UN attack helicopters launched sorties against M23 rebels on Saturday but failed to prevent them from taking another town, as the Security Council demanded an end to foreign support for rebels closing in on the provincial capital of Goma.
The rebels said have reached the “door” of the city.
“We’re at the door… We are not in the city of Goma. It’s not our ambition to take Goma. Nevertheless if (President Joseph) Kabila’s army attacks us, we will pursue the enemy until it is repelled very far from Goma,” rebel spokesman Lieutenant Colonel Vianney Kazarama told AFP.
Kinshasa meanwhile made fresh accusations against its eastern neighbour Rwanda, saying it was backing the rebel forces.
A United Nations peacekeeping spokesman said the M23 rebels had taken the town of Kibumba. It lies just 25 kilometres (15 miles) north of Goma, the provincial capital of the strife-torn North Kivu province, which borders Rwanda and Uganda.
The UN force MONUSCO “must stop” attacking areas under rebel control and show its neutrality, spokesman of the M23 rebel movement Lieutenant Colonel Vianney Kazarama told AFP. “If they continue to strafe us we will respond.”
The M23 has “never attacked” MONUSCO camps in Kitale and Kiwandja — areas currently under rebel control — but the rebels cannot “tolerate (MONUSCO’s use) of helicopters (and) tanks against the people,” he said.
In New York on Saturday, the 15-nation Security Council went into an emergency session on the crisis.
With M23 rebels less than 20 kilometres (12 miles) from Goma, the main city in the mineral-rich region, UN leader Ban Ki-moon appealed to Rwanda’s President Paul Kagame to “use his influence on M23,” said UN peacekeeping chief Herve Ladsous.
Rwanda has denied a report by UN experts that it has backed the rebels. Ladsous said the United Nations could not confirm whether Rwanda is helping the new rebel offensive but told reporters that M23 “attacking forces are well-equipped and very well-supplied.”
A council statement demanded an end to the M23 advance and “that any and all outside support and supply of equipment to the M23 cease immediately.”
It vowed new sanctions against M23 leaders and those who help it breach UN sanctions and an arms embargo.
The latest fighting has forced more than 7,000 people to flee to the already packed Kanyarucinya displaced persons’ camp, some 10 kilometres outside Goma.
And fears were growing that the rebels might try to take Goma itself.
Saturday’s fighting was just the latest clash this week between the army and the rebels of the M23 group, composed of ethnic Tutsi army mutineers.
While each side blamed the other for the latest violence, MONUSCO said the M23 had launched an offensive with heavy weapons early Saturday.
As a result, the UN mission had deployed its peacekeepers to protect civilians.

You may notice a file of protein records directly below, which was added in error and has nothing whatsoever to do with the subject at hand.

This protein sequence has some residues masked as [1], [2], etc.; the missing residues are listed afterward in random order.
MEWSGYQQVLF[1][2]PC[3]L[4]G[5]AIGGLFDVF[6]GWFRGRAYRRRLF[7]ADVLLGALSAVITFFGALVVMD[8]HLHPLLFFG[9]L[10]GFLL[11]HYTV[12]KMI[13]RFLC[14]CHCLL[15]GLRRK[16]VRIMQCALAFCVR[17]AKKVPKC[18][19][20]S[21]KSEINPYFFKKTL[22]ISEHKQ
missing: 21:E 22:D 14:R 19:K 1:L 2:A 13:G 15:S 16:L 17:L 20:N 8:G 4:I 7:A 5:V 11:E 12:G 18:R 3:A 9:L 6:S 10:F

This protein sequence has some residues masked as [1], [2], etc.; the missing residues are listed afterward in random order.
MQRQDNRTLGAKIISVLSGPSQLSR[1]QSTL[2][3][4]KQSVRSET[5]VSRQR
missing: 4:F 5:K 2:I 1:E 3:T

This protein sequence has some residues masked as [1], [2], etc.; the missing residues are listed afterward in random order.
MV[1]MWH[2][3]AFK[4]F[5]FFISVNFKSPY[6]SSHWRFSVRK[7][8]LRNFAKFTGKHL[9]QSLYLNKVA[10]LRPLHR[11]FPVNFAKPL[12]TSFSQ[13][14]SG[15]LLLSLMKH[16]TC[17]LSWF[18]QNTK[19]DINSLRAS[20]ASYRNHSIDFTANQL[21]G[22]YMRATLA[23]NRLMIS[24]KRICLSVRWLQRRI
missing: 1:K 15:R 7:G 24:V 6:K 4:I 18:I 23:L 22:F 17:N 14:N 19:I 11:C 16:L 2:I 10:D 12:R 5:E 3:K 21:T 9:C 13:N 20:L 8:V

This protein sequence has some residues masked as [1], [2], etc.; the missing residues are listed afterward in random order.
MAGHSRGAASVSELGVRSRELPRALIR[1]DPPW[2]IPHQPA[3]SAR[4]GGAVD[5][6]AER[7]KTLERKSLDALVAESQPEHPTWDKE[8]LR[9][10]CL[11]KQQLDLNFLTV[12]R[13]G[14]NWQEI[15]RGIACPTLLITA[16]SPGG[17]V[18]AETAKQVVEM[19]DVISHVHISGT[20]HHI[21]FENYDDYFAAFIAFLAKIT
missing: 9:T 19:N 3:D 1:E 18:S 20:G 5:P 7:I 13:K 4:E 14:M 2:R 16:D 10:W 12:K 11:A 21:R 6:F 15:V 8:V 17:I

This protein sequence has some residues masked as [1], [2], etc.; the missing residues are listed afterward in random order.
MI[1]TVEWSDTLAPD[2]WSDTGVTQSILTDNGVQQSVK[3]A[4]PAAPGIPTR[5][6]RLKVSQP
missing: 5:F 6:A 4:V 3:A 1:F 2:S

“As part of this, 10 missions were carried out by (MONUSCO) attack helicopters,” it said in a statement.
“MONUSCO firmly condemns the renewal of hostilities. It calls on the M23 to immediately halt its attacks, which have caused a deterioration of the already fragile security and humanitarian situation.”
The attack helicopters, provided by Ukraine, were put on standby Friday after the M23 attacked the army just north of Goma.
MONUSCO said the latest fighting was taking place about five kilometres from the Kanyarucinya camp, which currently holds between 60,000 and 80,000 displaced people.
The UN peacekeeping spokesman said government forces and MONUSCO peacekeepers “are attempting to hold off a possible M23 advance toward Goma at Kibati,” about 20 kilometres to the north.
“As of right now, UN staff in Goma are gathering at security assembly points to ensure their protection,” he said, adding that UN forces in the city and its airport are on “high alert”.
The clashes are the most serious in the rebellion since July, when UN attack helicopters were last put into action against the M23.
UN experts have said Rwanda and Uganda back the rebels, a charge fiercely denied by both countries.
As the fighting flared, the DR Congo government and army levelled fresh accusations Saturday that the M23 were getting help from Rwanda.
DR Congo government spokesman Lambert Mende said the latest fighting erupted when 4,000 men in columns had descended on DR Congo territory from Rwanda.
Olivier Hamuli, a DR Congo army spokesman in North Kivu province, said he visited the front line and saw the M23 was clearly receiving support from Rwanda.
Hamuli said the army would launch a new offensive Sunday morning “to retake Kibumba and advance on the M23’s positions wherever they are.”
The M23 rebels are former fighters in the Tutsi rebel group the National Congress for the Defence of the People (CNDP).
The CNDP was integrated into the DR Congo military under a 2009 peace deal, but the mutineers say they rebelled because the terms of the deal were never fully implemented.